I may be about to show how naive I am, but I have just astonishingly discovered that the EU Institutions in charge of discussing the European Commission's 2011 Proposal for a new general Directive on public procurement are working in parallel and do not seem to be talking to each other at all.
While the Council has been negotiating intensely and trying to find a compromise and common position for over a year (the most recently publicly available compromise text is dated 2 October 2012), the European Parliament's Committee on the Internal Market and Consumer Protection has been looking at the 2011 Proposal independently and has published a Report that includes several hundred amendments to the original proposal (dated 11 January 2013). So far so good. Everybody seems to be doing its homework.
What is astonishing and a proof of the weak governance mechanisms in the EU Institutions is that the European Parliament's IMCO Committee has not incorporated the changes negotiated between Member States at the Council (which were disclosed, at least, on 24 July 2012 and again in the latest October 2012 compromise text).
At this point, when the Council and the EU Parliament's representatives meet to discuss the amendments each institution wants to make on the Commission's 2011 Proposal, they will simply be speaking different languages. In some cases, the EU Parliament has proposals that concern articles the Council wants completely eliminated. Reversely, the Council has managed to reach a compromise on articles the Parliament wants to suppress. And all other types of inconsistent proposals can be found in both rather lengthy documents. It is plain to see that a first effort will need to be made to focus the terms of the discussion and work on a single basis text (which seems likely to be the one prepared by the Council, in my opinion). Therefore, waste of time and energies is sadly guaranteed.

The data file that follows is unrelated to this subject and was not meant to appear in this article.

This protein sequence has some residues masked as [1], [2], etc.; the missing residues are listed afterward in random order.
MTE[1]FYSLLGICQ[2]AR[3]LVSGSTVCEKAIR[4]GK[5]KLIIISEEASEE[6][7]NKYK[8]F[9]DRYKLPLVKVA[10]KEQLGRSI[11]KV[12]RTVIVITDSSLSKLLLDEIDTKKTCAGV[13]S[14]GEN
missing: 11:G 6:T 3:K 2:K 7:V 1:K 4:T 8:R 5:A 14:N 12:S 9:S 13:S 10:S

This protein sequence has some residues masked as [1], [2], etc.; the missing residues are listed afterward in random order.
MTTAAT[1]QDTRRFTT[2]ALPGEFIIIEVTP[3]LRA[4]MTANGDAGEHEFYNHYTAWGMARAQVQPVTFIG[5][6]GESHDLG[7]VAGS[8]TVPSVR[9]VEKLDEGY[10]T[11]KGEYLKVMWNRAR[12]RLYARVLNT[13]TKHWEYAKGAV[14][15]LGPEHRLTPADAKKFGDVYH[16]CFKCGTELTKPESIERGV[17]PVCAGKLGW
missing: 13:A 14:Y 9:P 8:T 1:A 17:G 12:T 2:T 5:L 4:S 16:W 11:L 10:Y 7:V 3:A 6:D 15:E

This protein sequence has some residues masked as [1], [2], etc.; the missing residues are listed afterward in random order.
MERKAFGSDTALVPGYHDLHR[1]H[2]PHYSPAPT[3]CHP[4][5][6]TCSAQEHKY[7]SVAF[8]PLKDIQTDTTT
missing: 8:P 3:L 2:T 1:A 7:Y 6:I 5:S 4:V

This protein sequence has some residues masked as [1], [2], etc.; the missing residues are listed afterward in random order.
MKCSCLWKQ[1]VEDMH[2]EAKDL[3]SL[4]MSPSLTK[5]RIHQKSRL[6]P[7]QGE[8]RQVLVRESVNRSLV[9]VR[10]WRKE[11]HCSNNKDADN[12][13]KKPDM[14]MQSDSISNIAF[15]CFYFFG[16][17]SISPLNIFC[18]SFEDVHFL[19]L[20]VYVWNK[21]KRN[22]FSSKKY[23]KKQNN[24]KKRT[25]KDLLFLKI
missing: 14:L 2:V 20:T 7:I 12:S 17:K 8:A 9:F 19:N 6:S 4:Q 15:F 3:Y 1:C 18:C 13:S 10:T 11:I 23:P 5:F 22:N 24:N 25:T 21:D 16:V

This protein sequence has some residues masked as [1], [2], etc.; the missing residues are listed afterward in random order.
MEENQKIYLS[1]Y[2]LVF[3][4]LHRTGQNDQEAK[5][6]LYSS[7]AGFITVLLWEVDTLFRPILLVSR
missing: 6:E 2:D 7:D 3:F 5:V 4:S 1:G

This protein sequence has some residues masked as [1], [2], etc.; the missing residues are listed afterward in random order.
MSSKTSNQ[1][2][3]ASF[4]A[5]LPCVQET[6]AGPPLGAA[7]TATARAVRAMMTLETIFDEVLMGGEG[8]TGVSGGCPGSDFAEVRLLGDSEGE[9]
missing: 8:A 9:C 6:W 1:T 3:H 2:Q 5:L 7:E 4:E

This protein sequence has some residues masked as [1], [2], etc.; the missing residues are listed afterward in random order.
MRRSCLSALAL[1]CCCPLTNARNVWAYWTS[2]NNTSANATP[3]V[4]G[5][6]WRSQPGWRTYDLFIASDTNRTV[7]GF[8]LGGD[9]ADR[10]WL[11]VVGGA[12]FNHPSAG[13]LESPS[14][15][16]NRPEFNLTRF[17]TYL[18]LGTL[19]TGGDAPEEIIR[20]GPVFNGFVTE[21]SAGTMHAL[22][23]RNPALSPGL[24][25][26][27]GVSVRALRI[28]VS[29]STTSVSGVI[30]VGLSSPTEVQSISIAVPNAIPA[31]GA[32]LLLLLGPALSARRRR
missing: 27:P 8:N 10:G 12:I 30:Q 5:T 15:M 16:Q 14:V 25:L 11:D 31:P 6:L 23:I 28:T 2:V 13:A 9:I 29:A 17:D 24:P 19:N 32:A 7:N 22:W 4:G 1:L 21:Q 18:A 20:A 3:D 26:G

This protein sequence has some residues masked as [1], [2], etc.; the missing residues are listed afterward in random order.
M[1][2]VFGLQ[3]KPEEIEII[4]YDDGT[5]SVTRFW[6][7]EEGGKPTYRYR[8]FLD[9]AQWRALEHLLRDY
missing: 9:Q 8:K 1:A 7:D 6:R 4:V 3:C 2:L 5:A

In this situation, it is hard to anticipate that the new Directive can be adopted in early 2013 (which would already be a delay on the initial goal of having it published in the OJ by the end of 2012) and that it can be fully effective any time before 2016. Moreover, it is hard to see how such a scattered and uncoordinated legislative process can lead to a consistent and coherent final text--which imperfections can only be magnified at transposition stage, particularly if Member States use any ambiguities to include their preferred policy options.
All in all, I guess I am just puzzled by the fact that two institutions that have to cooperate in the adoption of new legislation can work in such a parallel and disconnected manner. Again, this just probably shows how naive I am. Or maybe it is an indicator that the system does not really work...